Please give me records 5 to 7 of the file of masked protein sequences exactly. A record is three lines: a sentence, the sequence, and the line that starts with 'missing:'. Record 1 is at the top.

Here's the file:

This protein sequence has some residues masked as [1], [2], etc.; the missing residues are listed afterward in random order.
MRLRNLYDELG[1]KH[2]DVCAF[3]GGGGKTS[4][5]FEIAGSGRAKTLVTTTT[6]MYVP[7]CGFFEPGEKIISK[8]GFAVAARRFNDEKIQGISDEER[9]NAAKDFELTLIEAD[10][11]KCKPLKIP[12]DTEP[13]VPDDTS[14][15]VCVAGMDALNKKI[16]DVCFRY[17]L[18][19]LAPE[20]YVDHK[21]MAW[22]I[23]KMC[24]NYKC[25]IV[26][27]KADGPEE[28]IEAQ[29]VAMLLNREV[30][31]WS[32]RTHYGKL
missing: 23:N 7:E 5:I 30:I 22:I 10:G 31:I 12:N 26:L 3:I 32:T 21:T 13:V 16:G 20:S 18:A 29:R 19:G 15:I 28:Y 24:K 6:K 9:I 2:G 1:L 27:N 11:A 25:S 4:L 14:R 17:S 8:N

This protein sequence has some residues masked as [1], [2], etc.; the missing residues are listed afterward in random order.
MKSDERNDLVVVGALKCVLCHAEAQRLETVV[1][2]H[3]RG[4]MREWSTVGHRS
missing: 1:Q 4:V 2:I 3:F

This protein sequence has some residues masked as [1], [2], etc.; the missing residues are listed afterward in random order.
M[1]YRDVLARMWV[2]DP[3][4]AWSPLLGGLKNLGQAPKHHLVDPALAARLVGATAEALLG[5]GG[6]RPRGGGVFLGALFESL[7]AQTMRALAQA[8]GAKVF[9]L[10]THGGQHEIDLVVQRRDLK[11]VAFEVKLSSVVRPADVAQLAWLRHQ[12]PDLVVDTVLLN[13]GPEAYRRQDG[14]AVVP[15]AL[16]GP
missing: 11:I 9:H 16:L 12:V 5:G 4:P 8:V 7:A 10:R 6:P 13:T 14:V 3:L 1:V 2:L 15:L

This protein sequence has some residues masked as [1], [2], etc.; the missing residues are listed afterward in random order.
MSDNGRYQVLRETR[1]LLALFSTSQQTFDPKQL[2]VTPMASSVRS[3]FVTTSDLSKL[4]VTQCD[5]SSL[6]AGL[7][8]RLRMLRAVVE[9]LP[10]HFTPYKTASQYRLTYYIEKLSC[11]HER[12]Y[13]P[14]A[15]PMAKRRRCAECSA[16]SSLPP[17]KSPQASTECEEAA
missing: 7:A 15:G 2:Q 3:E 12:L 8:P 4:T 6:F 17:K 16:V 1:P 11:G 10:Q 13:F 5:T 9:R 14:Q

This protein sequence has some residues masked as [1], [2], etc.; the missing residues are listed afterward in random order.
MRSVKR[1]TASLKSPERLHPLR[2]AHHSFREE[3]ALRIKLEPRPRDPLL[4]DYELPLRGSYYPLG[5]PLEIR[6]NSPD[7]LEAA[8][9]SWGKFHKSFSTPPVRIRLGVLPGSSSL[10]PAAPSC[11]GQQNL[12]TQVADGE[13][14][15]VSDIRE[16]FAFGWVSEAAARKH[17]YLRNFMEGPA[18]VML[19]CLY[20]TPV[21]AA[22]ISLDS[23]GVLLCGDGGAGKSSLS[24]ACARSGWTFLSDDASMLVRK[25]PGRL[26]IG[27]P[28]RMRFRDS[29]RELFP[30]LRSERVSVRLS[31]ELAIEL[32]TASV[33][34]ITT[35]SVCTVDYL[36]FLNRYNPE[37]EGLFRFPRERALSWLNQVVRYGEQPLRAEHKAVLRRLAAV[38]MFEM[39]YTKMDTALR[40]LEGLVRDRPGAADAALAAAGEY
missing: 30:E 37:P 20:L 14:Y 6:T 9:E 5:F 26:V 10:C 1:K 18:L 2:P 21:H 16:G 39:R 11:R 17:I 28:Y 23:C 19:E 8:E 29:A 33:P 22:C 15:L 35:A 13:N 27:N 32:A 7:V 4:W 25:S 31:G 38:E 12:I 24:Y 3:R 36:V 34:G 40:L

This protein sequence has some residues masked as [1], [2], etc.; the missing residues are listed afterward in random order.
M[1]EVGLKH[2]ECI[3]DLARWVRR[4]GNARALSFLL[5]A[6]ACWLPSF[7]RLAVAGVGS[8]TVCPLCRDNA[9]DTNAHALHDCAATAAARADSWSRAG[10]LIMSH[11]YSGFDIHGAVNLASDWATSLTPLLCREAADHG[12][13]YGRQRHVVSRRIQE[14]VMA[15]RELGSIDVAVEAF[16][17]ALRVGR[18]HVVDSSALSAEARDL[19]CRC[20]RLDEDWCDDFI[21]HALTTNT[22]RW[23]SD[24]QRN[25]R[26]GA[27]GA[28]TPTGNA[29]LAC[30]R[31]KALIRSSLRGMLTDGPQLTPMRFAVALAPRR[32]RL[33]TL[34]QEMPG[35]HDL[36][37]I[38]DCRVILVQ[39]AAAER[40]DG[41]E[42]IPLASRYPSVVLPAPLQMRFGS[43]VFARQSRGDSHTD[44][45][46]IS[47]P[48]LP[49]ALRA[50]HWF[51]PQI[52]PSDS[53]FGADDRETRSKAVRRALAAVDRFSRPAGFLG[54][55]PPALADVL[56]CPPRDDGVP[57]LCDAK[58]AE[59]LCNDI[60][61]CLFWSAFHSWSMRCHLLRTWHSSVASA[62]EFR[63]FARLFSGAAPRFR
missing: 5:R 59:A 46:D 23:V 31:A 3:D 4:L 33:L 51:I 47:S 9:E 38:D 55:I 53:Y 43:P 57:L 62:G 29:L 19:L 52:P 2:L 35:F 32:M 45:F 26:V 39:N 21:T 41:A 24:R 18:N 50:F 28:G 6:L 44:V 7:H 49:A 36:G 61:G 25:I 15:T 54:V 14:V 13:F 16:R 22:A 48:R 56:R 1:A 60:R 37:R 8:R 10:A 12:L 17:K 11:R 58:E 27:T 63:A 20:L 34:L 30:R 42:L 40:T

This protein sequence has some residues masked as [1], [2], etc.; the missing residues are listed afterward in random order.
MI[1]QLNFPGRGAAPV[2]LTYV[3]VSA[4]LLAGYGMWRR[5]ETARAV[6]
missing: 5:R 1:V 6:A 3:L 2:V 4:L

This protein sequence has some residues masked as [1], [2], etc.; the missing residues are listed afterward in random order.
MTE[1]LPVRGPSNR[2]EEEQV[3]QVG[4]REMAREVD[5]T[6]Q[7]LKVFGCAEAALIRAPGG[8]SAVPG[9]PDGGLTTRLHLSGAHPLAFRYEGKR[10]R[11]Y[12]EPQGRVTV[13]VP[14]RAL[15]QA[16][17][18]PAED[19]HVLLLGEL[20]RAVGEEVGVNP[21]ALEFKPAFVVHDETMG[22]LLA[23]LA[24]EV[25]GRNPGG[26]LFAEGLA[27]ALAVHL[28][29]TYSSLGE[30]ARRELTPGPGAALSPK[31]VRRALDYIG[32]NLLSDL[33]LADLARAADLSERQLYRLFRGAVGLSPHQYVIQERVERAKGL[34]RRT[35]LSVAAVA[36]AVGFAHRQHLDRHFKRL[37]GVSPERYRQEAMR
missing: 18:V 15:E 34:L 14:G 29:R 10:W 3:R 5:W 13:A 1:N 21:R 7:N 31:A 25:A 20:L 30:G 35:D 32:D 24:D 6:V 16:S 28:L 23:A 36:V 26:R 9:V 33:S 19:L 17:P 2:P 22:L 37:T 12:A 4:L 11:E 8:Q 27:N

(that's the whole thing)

This protein sequence has some residues masked as [1], [2], etc.; the missing residues are listed afterward in random order.
MRSVKR[1]TASLKSPERLHPLR[2]AHHSFREE[3]ALRIKLEPRPRDPLL[4]DYELPLRGSYYPLG[5]PLEIR[6]NSPD[7]LEAA[8][9]SWGKFHKSFSTPPVRIRLGVLPGSSSL[10]PAAPSC[11]GQQNL[12]TQVADGE[13][14][15]VSDIRE[16]FAFGWVSEAAARKH[17]YLRNFMEGPA[18]VML[19]CLY[20]TPV[21]AA[22]ISLDS[23]GVLLCGDGGAGKSSLS[24]ACARSGWTFLSDDASMLVRK[25]PGRL[26]IG[27]P[28]RMRFRDS[29]RELFP[30]LRSERVSVRLS[31]ELAIEL[32]TASV[33][34]ITT[35]SVCTVDYL[36]FLNRYNPE[37]EGLFRFPRERALSWLNQVVRYGEQPLRAEHKAVLRRLAAV[38]MFEM[39]YTKMDTALR[40]LEGLVRDRPGAADAALAAAGEY
missing: 30:E 37:P 20:L 14:Y 6:T 9:E 5:F 26:V 10:C 1:K 18:L 2:P 21:H 16:G 39:R 11:R 17:I 28:Y 23:C 19:E 8:E 29:A 33:P 22:C 15:L 35:A 13:N 27:N 32:A 7:V 4:W 25:S 31:G 38:E 12:I 24:Y 3:R 36:V 34:G 40:L

This protein sequence has some residues masked as [1], [2], etc.; the missing residues are listed afterward in random order.
M[1]EVGLKH[2]ECI[3]DLARWVRR[4]GNARALSFLL[5]A[6]ACWLPSF[7]RLAVAGVGS[8]TVCPLCRDNA[9]DTNAHALHDCAATAAARADSWSRAG[10]LIMSH[11]YSGFDIHGAVNLASDWATSLTPLLCREAADHG[12][13]YGRQRHVVSRRIQE[14]VMA[15]RELGSIDVAVEAF[16][17]ALRVGR[18]HVVDSSALSAEARDL[19]CRC[20]RLDEDWCDDFI[21]HALTTNT[22]RW[23]SD[24]QRN[25]R[26]GA[27]GA[28]TPTGNA[29]LAC[30]R[31]KALIRSSLRGMLTDGPQLTPMRFAVALAPRR[32]RL[33]TL[34]QEMPG[35]HDL[36][37]I[38]DCRVILVQ[39]AAAER[40]DG[41]E[42]IPLASRYPSVVLPAPLQMRFGS[43]VFARQSRGDSHTD[44][45][46]IS[47]P[48]LP[49]ALRA[50]HWF[51]PQI[52]PSDS[53]FGADDRETRSKAVRRALAAVDRFSRPAGFLG[54][55]PPALADVL[56]CPPRDDGVP[57]LCDAK[58]AE[59]LCNDI[60][61]CLFWSAFHSWSMRCHLLRTWHSSVASA[62]EFR[63]FARLFSGAAPRFR
missing: 5:R 59:A 46:D 23:V 31:A 3:D 4:L 33:L 51:I 47:S 9:E 38:D 55:I 53:Y 43:P 57:L 62:G 29:L 19:L 52:P 2:L 35:F 32:M 45:F 26:V 39:N 21:T 41:A 24:R 18:N 50:F 28:G 6:L 44:V 7:H 49:A 36:G 61:G 25:I 15:T 54:V 14:V 13:F 16:R 22:A 48:R 56:R 1:A 60:R 37:R 8:R 10:A 12:L 17:K 11:R 58:E 27:T 63:A 20:L 34:L 30:R 42:L 40:T

This protein sequence has some residues masked as [1], [2], etc.; the missing residues are listed afterward in random order.
MI[1]QLNFPGRGAAPV[2]LTYV[3]VSA[4]LLAGYGMWRR[5]ETARAV[6]
missing: 5:R 1:V 6:A 3:L 2:V 4:L